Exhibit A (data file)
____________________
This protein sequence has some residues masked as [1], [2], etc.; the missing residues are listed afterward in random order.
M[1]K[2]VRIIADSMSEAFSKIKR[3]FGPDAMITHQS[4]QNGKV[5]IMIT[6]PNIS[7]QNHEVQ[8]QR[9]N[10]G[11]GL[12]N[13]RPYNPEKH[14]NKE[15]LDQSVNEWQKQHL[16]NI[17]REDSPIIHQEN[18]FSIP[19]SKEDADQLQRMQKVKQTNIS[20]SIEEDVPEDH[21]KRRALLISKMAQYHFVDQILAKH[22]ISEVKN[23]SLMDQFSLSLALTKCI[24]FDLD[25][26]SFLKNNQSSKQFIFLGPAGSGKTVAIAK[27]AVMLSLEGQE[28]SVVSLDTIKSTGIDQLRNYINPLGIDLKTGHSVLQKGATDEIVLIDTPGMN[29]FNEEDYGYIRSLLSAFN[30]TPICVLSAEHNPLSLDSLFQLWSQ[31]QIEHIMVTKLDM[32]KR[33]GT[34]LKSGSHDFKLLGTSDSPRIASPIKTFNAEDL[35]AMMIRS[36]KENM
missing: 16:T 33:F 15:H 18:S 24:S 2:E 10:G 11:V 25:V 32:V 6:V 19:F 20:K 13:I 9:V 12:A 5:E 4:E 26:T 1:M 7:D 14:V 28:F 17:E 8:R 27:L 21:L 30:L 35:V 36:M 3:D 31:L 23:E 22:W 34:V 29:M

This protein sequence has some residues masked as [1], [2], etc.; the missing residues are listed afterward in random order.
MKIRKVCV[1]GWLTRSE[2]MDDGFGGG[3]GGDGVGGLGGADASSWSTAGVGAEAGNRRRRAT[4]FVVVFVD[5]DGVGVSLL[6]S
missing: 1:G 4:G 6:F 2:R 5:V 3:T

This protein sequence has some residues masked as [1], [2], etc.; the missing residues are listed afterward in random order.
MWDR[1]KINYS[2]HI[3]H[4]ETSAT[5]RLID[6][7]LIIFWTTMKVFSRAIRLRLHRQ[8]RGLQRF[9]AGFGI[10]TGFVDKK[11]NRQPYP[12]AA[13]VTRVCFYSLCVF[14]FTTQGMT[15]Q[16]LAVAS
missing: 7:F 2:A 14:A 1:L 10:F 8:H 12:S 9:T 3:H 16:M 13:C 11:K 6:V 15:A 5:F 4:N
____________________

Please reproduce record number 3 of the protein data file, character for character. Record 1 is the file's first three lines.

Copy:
This protein sequence has some residues masked as [1], [2], etc.; the missing residues are listed afterward in random order.
MWDR[1]KINYS[2]HI[3]H[4]ETSAT[5]RLID[6][7]LIIFWTTMKVFSRAIRLRLHRQ[8]RGLQRF[9]AGFGI[10]TGFVDKK[11]NRQPYP[12]AA[13]VTRVCFYSLCVF[14]FTTQGMT[15]Q[16]LAVAS
missing: 7:F 2:A 14:A 1:L 10:F 8:H 12:S 9:T 3:H 16:M 13:C 11:K 6:V 15:A 5:F 4:N